Having a well-developed website manages your business even when you are not working. This is a powerful advertising tool which builds better client-company relationships. Having a website is no longer an additional feature but rather a necessity. Current economic climate demands new, fresh approach to advertising – having a website also reduces your advertising costs and helps with expansion on the market. When building a website, the most important thing is to determine your target audience and then to decide on the smartest Internet marketing strategy.
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A static website stores an individual file for every page of a static website. Each time that page is requested, the same content is returned. This content is created once, during the design of the website. It is usually manually authored, although some sites use an automated creation process, similar to a dynamic website, whose results are stored long-term as completed pages. These automatically-created static sites became more popular around 2015, with generators such as Jekyll and Adobe Muse.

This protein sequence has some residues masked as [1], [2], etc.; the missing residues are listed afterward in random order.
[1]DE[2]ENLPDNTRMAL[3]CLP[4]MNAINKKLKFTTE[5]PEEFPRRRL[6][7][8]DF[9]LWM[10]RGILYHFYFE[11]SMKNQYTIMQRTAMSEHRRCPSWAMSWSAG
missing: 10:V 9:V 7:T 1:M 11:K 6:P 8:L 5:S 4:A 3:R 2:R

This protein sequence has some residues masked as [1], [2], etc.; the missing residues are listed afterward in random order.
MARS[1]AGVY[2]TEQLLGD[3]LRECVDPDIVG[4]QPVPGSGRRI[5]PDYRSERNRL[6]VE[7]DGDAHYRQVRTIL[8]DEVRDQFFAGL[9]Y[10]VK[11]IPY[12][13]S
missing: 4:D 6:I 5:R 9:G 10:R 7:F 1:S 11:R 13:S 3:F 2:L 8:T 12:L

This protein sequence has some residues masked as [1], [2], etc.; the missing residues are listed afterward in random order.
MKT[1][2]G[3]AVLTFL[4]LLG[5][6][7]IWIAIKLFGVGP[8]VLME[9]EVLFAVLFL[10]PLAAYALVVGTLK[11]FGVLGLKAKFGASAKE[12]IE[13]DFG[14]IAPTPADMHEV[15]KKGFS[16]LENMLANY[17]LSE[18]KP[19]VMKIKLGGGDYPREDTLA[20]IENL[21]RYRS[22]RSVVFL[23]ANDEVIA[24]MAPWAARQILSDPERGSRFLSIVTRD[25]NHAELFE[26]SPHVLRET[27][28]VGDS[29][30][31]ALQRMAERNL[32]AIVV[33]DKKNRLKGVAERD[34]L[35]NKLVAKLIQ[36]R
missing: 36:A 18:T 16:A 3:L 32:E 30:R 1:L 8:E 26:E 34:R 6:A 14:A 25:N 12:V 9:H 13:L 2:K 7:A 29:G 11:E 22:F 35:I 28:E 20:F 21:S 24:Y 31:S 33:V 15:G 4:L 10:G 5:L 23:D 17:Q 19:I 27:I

The advantages of a static website are that they were more straightforward to host, as their server only needed to serve static content, not execute server-side scripts. This required less server administration and had less chance of exposing security holes. They could also help pages more quickly, on low-cost server hardware. This advantage became less critical as cheap web hosting also expanded to offer dynamic features, and virtual servers provided high performance for short intervals at low cost. Almost all websites have some static content, as supporting assets such as images and stylesheets are usually static, even on a site with highly dynamic pages.
When dynamic web pages first stated, they were typically coded straight in languages such as Perl, PHP or ASP. Some of these, prominently PHP and ASP, used a ‘template’ method where a server-side page followed the structure of the built client-side page and data was inserted into places defined by ‘tags.’ Quicker means of development than coding in a purely procedural coding language such as Perl.